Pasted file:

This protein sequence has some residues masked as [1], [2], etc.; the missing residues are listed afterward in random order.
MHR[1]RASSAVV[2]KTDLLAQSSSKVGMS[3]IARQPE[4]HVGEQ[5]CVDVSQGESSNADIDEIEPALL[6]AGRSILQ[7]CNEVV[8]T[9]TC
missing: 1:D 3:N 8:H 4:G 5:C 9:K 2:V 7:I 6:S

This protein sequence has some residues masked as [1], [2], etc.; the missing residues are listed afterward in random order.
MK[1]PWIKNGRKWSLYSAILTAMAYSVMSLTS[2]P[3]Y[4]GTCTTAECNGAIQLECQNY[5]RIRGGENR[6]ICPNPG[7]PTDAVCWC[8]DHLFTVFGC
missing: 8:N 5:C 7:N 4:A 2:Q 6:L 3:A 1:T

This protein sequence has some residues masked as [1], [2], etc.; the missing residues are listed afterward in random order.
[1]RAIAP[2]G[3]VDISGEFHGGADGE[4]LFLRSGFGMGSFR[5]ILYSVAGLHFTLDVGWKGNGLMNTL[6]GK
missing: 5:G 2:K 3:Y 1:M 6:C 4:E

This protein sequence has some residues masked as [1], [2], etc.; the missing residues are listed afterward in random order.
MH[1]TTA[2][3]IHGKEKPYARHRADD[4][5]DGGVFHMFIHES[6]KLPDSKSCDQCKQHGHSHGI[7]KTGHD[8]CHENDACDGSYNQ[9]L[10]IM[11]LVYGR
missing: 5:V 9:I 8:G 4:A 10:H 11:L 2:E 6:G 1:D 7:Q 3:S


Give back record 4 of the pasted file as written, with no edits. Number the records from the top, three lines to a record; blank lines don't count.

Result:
This protein sequence has some residues masked as [1], [2], etc.; the missing residues are listed afterward in random order.
MH[1]TTA[2][3]IHGKEKPYARHRADD[4][5]DGGVFHMFIHES[6]KLPDSKSCDQCKQHGHSHGI[7]KTGHD[8]CHENDACDGSYNQ[9]L[10]IM[11]LVYGR
missing: 5:V 9:I 8:G 4:A 10:H 11:L 2:E 6:G 1:D 7:Q 3:S